The number of confirmed dengue fever cases in Malaysia stands at 29,190 during the first 10 weeks of 2015, according to the Malaysia Health Ministry (Kementerian Kesihatan Malaysia).
Selangor state has accounted for six out of 10 cases reported in the country with 17,472 total. Following Selangor, Perak state is reporting 3,139 cases.
The death tally in the dengue outbreak this year now stands at 74 from Jan. 1 to Mar. 7, up from 62 a week ago. This is more than double the fatalities reported during the same period in 2014 (36).
Dengue fever is an infectious disease carried by mosquitoes and caused by any of four related dengue viruses. This disease used to be called “break-bone fever” because it sometimes causes severe joint and muscle pain that feels like bones are breaking.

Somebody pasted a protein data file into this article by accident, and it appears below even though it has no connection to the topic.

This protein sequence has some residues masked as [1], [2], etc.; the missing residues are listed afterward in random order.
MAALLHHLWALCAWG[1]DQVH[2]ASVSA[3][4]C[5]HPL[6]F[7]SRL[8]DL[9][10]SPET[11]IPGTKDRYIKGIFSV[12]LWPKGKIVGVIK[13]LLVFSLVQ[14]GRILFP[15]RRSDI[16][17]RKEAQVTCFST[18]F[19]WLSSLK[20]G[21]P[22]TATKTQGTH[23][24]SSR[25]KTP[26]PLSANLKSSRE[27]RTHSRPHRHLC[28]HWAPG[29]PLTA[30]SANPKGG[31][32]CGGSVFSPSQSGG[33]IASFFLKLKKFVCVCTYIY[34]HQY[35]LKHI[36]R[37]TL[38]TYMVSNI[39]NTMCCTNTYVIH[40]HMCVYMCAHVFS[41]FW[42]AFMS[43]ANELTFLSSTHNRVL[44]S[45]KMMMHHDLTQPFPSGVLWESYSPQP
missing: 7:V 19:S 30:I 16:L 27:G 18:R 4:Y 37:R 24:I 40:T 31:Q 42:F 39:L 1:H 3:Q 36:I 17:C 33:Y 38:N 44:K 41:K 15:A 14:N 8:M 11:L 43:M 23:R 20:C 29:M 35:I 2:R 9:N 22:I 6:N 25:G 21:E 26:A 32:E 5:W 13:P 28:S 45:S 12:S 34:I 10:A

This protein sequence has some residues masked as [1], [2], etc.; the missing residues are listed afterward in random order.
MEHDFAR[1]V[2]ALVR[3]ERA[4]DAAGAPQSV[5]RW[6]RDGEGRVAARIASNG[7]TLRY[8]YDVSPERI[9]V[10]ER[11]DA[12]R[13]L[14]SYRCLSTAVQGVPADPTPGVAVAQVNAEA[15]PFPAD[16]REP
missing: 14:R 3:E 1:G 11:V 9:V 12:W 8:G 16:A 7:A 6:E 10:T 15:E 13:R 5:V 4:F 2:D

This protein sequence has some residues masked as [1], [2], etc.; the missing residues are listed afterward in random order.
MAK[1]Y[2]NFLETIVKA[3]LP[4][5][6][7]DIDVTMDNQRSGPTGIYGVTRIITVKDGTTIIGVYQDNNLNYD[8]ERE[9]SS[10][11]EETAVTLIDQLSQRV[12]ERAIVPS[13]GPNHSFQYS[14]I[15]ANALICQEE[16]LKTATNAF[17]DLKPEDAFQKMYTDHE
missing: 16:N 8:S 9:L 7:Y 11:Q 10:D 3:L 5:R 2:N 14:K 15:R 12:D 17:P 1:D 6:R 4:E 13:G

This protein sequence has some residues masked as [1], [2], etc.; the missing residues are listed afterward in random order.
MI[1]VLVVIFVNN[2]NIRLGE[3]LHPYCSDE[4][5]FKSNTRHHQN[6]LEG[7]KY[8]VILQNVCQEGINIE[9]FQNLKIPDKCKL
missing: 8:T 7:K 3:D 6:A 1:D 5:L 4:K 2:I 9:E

The World Health Organization (WHO) estimates there may be 50–100 million dengue infectionsworldwide every year. However, new research from the University of Oxford and the Wellcome Trust, using cartographic approaches, estimate there to be 390 million dengue infections per year worldwide.
There are three types of dengue fever in order of less severe to most: the typical uncomplicated dengue fever, dengue hemorrhagic fever (DHS) and dengue shock syndrome (DSS).
There is not a vaccine for dengue fever. There is no treatment for dengue, just treat the symptoms.